An important part of growing your business is figuring out how to stay alive during a crushing industry crisis.
Before the pandemic, Chief Danny Grant and the What if the union The restaurant group had three thriving restaurants in Chicago and $ 35 million in annual revenue. Those numbers obviously fell off a cliff after the Covid-19 hit, and Grant and his partners worked to keep managers and chefs employed while feeding off-duty employees and their families. Luckily, takeout and delivery orders were quick. The Maple and ash steakhouse and the two locations of the foyer And your survived, with What If Syndicate selling an average of $ 175,000 per week in takeout orders during the height of the pandemic.
“What this has done commercially has given us the opportunity to look at other opportunities,” Grant says. “Opportunities were presented to us because we were still open. We were always at the forefront of everyone’s mind and were able to sign deals and leases across the country. “
What if Syndicate was already in expansion mode before the pandemic, with a Scottsdale, Ariz., Maple & Ash outpost opening in 2019. Lots of other offerings have sprung up, so the Grant’s restaurant group is now aggressively building an empire. What If Syndicate predicts it will have 14 restaurants and $ 180 million in annualized revenue by the end of 2022, and it plans to continue to grow after that.
Earlier this month, the group planted its flag on the West Coast. Etta’s first Los Angeles location opened in September at the foot of Shay, a Culver City boutique hotel that will unveil its rooms this fall. Grant’s rooftop Mexican restaurant Celestina is also slated to open in the fall at the establishment. Next, Grant will continue to expand in Los Angeles with another Etta in West Hollywood and a Maple & Ash in Beverly Hills, both scheduled for 2023.
Etta and Maple & Ash will also open in Dallas, where Grant has launched a modern wood-fired Italian restaurant. Monarch and sushi and sake room Kessaku in March. Other ongoing Etta sites include Scottsdale, Houston and two South Florida branches, one in Miami and one in Fort Lauderdale. Maple & Ash will also open in Miami, where the searing food scene has attracted many top operators from other cities.
To fuel the multi-city expansion, What If Syndicate relied on Director of Development Matt Winn. A commercial real estate veteran who was previously a senior executive at Olshan Properties and Cushman & Wakefield, Winn found and verified several deals.
The catering group is targeting large-scale developments where it can rely on an integrated clientele. Etta’s location in Culver City is at Lier train station, a development that, along with The Shay, will include residences, businesses and offices that WarnerMedia / HBO has leased. In Dallas, Monarch and Kessaku are at The National, a development with residences and a Thompson hotel. Etta and Maple & Ash will open at Miami World Center, which has hotel, office, retail and residential components.
What if Syndicate does not pursue all opportunities, stopping for the moment in Las Vegas after careful consideration. “The right deal hasn’t been made yet,” Grant says. “We’re not just going to go there and do a management contract and show up twice a year. We want to go there and be able to own and run our own restaurant.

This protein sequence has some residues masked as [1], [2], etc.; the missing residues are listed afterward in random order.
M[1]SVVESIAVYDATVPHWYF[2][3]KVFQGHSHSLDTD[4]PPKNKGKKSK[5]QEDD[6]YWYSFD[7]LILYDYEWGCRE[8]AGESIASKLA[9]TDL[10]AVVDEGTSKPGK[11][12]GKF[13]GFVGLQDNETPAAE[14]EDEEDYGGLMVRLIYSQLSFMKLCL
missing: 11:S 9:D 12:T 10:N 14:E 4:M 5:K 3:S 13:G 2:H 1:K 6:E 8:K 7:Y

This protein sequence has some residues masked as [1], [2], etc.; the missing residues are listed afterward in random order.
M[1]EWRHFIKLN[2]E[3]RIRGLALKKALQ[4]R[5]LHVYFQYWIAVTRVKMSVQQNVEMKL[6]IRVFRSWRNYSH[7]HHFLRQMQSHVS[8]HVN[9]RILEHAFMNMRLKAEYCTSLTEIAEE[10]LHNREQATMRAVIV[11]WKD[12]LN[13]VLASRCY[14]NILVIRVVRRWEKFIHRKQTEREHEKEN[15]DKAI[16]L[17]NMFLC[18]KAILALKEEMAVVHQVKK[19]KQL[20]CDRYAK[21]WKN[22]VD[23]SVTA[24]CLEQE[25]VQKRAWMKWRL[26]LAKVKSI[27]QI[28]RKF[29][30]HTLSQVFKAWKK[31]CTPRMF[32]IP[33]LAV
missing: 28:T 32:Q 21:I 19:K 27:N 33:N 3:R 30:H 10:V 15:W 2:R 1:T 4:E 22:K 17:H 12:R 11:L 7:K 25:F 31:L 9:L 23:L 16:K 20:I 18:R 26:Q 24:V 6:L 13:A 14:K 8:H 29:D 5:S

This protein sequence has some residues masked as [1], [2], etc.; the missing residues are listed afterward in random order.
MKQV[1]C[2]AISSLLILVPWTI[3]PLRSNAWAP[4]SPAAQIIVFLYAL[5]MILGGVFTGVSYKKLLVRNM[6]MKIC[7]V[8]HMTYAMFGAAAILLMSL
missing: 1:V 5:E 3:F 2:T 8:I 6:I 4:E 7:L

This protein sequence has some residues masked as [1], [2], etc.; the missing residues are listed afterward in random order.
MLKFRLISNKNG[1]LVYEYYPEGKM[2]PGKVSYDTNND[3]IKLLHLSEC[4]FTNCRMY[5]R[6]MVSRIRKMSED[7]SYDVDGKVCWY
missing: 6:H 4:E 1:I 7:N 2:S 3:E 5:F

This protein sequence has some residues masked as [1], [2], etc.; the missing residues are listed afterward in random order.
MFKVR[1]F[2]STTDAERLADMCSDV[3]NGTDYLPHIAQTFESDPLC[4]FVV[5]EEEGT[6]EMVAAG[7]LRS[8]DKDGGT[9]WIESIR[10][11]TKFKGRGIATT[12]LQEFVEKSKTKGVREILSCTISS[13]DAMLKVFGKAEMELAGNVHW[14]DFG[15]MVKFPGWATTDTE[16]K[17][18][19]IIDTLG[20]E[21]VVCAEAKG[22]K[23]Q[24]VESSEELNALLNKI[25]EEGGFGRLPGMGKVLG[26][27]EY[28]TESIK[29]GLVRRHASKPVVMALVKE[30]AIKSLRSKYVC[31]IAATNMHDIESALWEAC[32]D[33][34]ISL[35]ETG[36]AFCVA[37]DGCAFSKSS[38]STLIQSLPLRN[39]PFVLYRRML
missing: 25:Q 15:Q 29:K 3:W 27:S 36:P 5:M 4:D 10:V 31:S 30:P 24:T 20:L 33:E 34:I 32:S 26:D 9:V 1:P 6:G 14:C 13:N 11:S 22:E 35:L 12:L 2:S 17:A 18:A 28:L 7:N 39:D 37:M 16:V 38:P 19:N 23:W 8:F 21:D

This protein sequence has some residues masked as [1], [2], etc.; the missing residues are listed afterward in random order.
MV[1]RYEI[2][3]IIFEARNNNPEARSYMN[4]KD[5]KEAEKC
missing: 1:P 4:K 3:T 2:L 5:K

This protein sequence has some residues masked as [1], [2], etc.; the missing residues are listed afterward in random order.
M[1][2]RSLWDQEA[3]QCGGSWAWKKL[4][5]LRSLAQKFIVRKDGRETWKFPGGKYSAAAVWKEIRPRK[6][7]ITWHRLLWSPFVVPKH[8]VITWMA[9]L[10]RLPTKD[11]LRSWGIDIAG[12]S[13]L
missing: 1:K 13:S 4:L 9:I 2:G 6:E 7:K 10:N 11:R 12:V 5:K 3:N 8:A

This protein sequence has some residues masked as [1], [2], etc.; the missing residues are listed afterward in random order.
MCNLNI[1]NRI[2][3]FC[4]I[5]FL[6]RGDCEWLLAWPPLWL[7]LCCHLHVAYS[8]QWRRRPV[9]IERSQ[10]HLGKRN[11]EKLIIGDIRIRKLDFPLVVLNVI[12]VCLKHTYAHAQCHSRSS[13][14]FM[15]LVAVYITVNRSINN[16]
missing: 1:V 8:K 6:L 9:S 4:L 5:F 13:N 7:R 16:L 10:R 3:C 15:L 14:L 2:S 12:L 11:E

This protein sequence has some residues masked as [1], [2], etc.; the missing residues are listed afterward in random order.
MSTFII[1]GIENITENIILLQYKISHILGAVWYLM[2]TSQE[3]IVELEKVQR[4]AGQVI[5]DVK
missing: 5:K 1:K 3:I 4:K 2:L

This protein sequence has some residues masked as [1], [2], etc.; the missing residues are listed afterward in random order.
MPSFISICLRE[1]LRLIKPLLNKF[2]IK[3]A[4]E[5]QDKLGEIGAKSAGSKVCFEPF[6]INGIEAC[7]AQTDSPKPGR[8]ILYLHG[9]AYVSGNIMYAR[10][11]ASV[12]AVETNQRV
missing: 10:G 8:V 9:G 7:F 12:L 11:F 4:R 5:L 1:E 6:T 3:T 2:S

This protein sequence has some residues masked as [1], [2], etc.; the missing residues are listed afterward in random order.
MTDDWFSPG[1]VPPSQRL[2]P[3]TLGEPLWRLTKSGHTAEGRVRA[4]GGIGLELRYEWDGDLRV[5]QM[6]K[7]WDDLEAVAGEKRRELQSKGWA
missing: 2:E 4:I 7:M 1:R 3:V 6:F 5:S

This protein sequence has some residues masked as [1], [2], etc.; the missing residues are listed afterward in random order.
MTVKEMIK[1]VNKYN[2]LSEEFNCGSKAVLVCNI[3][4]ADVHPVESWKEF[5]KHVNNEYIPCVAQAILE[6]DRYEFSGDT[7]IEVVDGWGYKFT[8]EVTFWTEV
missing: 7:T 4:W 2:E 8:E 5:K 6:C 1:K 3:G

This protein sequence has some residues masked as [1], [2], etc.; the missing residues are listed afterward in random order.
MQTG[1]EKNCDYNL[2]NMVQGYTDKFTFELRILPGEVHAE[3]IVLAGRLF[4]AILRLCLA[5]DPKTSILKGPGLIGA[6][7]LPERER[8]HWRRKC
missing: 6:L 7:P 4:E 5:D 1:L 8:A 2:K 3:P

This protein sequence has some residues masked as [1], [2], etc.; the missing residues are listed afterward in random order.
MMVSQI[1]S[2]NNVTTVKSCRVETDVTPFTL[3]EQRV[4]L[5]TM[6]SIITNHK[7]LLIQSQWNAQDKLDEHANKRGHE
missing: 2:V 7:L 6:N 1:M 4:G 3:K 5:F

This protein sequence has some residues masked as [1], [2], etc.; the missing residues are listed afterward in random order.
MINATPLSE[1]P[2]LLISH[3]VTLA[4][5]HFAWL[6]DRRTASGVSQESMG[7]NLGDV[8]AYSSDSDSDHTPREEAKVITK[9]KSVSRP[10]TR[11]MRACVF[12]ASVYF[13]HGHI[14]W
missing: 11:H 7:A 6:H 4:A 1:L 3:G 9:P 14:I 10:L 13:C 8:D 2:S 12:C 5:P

As he opens up multiple Ettas and Maple & Ashes, What If Syndicate tries to avoid eliminating cookie cutter chains across the country. “Everyone will have their own unique personality,” Grant says. Differing the physical space of each outpost helps guide them to different outcomes. At the brand new LA Etta, Grant has more space than in Chicago. So he plans to open a cafe in the restaurant, organize more private events, and find plenty of ways to enjoy his large patio.
He also can’t wait to brighten things up when he opens his steakhouse in Beverly Hills. “Maple & Ash is generally a bit more moody and dark, which is great for dinner time,” says Grant. “But with us in LA and where we are, we’re going to be able to have a really amazing lunch and brunch. This will therefore influence the evolution of the design.
Food will change too. Yes, some hit dishes have followed Etta from Chicago to Los Angeles, like bubbly shrimp and fire-baked focaccia, but Grant is willing to adapt to his surroundings to make the restaurant feel more connected to the city.
Being in Southern California, where he can source great produce all year round, has changed Grant’s approach to many dishes. “I started cooking in areas where I used to have great produce three weeks a year,” says Grant, who earned Michelin stars at the Chicago RIA in 2011 and 2012. “That requires more technique to make things more amazing. Once we started cooking in Los Angeles, it was like, okay let’s do less because the product is already of such quality.
So, in LA, Grant uses fresh sungold tomatoes instead of canned tomatoes for a simple but terrific pasta pomodoro.
“We hardly cook the Sungold tomatoes,” he says. “It’s just lightly mashed with a little garlic and a little spice and olive oil. There is no butter. We kept it really super clean and light and screaming the flavors of a Sungold tomato.
This link with the ingredients is based on local know-how. Grant has a team of people working with him in multiple locations as he bounces from town to town, but the chef says it’s critical to hire staff who are already integrated into the local food scene. That’s why at Etta in LA, he hired executive chef Brad Ray (who previously cooked at Antico and The Nomad) and chef Joanne Bae (formerly at Here’s Looking at You and Maude), both of whom already had established relationships with suppliers in the region.
“I want a strong team member who can provide us with boots on the pitch,” says Grant. “Brad taking me to the market was one of the most exciting parts of our opening. “